Sunday, February 4, 2018

Winter Wildlife

I seem to have gotten lazy this winter about writing my blog articles, but there just has not been a lot to report.  The winter has been much colder than last winter, so there have been very few days when we felt like going out in the cold to prepare for the coming season.  Plus, it has been a very dry winter and I am very concerned that we may be headed for a repeat of 2012. The U.S. Drought Monitor shows our part of Oklahoma at the "severe drought" level.  

If this weather pattern keeps up, I may dwell on this topic again in the coming months, but for now I want to share with you some of the wildlife we've captured on our wildlife cameras this winter.

First, we have lots of deer to report.  We have the nice fellow below.  Also, notice the raccoon over by the tree.  

These 2 guys seem to hang out together.  The one on the right has already lost one of his antlers.  The one on the left has only a spike.

The younger bucks sometimes practice butting heads.

Then, of course, there are lots of does and yearlings that come.  Many of them even come during daylight hours.

Tom built the feeders attached to the tree out of PVC pipe.  The deer don't mind having to stick their noses down into the opening to get at the corn.

Occasionally, we get a close-up view.  I wonder if he was trying for a "selfie".

Squirrels are ever-present and probably eat a good deal of the deer corn, but we don't mind.  They are hungry, too.  There are 4 in the picture below.  Can you find them all?

We've been delighted this winter to have a flock of wild turkeys frequenting our place.  They enjoy pecking around the deer feeder and are not shy about coming up close to the house where our bird feeders are located.  They clean up whatever seed falls out of the feeders.  One day a car startled them when they were in the large grassy field in front of the house.  They all took flight and flew right over the house.  I was amazed such large birds could fly so well.  They flew quite a ways, too, over to the neighbor's property where there are more trees and brush.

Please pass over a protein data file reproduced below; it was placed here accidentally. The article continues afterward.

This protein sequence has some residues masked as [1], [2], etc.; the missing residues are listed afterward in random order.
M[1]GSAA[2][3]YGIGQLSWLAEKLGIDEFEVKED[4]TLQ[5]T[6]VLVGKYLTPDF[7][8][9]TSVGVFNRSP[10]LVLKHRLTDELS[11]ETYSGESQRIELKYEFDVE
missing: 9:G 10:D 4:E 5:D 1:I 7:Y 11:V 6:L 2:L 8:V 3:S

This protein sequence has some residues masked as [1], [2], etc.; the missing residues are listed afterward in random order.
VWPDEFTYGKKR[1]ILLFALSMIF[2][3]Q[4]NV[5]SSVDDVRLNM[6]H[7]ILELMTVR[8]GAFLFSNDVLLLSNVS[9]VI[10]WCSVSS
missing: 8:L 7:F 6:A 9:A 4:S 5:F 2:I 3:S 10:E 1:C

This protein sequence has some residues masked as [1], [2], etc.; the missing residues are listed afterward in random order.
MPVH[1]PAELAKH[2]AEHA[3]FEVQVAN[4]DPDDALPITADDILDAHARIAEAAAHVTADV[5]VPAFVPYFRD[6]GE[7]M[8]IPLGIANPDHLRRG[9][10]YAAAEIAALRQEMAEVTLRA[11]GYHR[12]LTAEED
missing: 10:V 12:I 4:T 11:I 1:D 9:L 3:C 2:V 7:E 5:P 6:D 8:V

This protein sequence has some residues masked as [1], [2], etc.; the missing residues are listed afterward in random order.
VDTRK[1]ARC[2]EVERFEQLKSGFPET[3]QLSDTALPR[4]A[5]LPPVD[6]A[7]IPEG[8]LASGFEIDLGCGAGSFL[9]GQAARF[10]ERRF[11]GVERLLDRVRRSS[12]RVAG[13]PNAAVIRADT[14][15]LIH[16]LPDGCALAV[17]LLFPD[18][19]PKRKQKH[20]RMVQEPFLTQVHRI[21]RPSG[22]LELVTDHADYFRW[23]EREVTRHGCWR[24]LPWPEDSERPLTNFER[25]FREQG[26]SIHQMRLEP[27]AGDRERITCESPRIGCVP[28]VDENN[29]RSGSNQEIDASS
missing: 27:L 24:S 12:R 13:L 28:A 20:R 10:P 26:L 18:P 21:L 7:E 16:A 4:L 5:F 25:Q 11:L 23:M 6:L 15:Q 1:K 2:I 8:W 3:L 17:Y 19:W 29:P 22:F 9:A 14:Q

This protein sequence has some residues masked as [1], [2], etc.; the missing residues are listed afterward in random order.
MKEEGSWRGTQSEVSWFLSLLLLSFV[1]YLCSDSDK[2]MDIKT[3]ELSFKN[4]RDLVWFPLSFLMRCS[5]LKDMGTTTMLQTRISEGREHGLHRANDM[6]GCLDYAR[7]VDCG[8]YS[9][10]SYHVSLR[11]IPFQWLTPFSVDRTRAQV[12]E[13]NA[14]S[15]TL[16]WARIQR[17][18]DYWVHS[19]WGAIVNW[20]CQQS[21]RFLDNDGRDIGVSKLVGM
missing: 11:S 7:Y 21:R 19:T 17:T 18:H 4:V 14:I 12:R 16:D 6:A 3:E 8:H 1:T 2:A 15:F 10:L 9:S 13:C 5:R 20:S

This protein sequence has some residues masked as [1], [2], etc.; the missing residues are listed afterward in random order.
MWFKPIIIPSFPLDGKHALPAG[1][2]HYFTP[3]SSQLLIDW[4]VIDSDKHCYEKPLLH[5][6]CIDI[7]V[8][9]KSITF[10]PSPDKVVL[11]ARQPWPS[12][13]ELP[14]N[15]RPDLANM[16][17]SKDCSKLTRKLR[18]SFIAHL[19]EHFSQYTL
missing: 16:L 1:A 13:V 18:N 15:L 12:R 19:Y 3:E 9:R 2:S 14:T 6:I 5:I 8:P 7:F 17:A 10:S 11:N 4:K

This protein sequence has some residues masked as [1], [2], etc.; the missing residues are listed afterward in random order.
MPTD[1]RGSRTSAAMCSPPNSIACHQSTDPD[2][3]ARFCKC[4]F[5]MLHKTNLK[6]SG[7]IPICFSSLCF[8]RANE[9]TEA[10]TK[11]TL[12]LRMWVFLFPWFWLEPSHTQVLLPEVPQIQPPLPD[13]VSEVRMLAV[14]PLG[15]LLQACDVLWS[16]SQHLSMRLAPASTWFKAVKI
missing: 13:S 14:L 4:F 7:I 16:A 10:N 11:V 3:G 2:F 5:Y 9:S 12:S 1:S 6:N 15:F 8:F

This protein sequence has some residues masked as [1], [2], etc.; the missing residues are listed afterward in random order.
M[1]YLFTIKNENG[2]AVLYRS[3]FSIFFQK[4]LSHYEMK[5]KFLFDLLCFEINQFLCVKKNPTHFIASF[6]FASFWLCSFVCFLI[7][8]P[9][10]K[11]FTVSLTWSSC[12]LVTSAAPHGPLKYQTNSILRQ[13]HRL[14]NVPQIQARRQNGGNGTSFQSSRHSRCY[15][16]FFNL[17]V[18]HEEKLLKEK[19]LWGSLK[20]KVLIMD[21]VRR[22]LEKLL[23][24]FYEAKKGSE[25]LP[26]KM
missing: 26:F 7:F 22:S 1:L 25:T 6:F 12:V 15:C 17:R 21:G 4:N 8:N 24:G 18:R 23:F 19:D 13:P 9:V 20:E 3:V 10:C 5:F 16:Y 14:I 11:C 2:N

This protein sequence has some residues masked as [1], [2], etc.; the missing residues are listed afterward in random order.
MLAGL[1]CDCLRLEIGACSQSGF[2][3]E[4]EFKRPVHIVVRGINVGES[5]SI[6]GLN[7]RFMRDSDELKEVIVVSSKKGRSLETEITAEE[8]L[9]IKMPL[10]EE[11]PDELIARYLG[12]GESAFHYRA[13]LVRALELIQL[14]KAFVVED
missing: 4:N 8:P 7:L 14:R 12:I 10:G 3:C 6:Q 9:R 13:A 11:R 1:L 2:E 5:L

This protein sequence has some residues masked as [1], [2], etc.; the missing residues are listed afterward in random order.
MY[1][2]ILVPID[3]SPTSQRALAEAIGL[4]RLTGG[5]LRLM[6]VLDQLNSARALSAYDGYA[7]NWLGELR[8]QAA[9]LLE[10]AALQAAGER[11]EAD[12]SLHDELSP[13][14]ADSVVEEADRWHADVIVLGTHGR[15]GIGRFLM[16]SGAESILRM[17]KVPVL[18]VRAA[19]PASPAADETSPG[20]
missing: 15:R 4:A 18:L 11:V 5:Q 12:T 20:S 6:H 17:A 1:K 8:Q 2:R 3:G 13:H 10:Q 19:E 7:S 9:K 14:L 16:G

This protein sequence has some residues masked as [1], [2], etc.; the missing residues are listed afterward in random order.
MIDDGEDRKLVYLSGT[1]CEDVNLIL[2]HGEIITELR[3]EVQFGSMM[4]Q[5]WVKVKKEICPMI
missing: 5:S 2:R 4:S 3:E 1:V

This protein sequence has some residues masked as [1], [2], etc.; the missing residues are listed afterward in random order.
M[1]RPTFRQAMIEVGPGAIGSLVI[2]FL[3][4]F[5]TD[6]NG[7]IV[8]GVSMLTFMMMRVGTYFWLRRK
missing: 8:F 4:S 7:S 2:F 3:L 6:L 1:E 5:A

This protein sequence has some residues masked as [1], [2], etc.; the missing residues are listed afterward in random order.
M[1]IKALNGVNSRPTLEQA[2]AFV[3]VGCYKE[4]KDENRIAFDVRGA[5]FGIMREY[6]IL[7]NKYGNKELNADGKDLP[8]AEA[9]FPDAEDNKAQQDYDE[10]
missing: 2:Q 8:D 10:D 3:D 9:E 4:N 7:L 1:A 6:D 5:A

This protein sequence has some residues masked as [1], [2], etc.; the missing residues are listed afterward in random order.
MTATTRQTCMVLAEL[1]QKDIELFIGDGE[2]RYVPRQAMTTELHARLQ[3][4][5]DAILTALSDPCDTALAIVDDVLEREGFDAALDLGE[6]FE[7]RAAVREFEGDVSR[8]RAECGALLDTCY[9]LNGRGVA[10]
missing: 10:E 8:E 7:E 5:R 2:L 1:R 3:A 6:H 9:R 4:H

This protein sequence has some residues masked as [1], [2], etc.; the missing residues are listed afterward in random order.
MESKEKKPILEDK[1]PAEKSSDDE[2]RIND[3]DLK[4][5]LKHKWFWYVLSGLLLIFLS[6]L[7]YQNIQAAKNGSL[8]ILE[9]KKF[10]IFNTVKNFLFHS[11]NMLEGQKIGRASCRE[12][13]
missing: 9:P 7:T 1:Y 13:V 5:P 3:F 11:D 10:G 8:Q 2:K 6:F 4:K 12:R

And, one of the most exciting animals we have seen has been a bobcat.  He strolled right down the driveway in front of the house.  We've lived here 9 years and have never seen one of these.

Monday, January 15, 2018

Homemade Soft Butter

In my last blog entry, I showed how I make my own strawberry cream cheese.  The stuff you buy at the store may contain all kinds of artificial ingredients, such as food coloring and thickening agents.  If you missed it, here it is again:

This week I'm sharing how to make your own soft butter.  Here's what I used to buy at the grocery story.  Unlike the strawberry cream cheese mentioned above, this only contains butter, canola oil and salt.  

I like to use this kind of butter for several reasons.  First, it spreads easier than plain butter and, second, half the butter fat is replaced by canola oil which is healthier.  It is rather expensive, though, and I wondered if I could make the same thing at home cheaper.  Searching the internet I found several recipes and, with a little experimentation, came up with what I think is just as good.  

You need one stick of butter and a half cup of canola oil.  You can double these amounts to make a larger quantity.  You can also use olive oil instead of canola oil

Soften the butter and chunk it up in a container of some sort.  

Add the oil and mix it up with a hand mixer or an immersion blender, like this.  

Scoop this into a small bowl, cover tightly and store in your refrigerator.  

When you initially finish mixing the butter and oil, you may think it is too thin, but trust me, it will thicken up after it has been in the frig for an hour or so.  Then you'll have a product that is every bit as good at the store-bought kind.  See how nicely it turns out.

I've refined my method since if took these pictures.  I realized that I could avoid messing up the mixing container by mixing the butter and oil in the container I planned to store it in.

The container just needs to be deep enough to avoid having your mixer splatter it all over the kitchen!  I haven't put a pencil to paper to calculate how much I am saving by making my own.  But, I believe I can make this for about half of what I can buy it for.  Plus, if you live in a small community that does not have recycling facilities, there is no store-bought container to send to the landfill.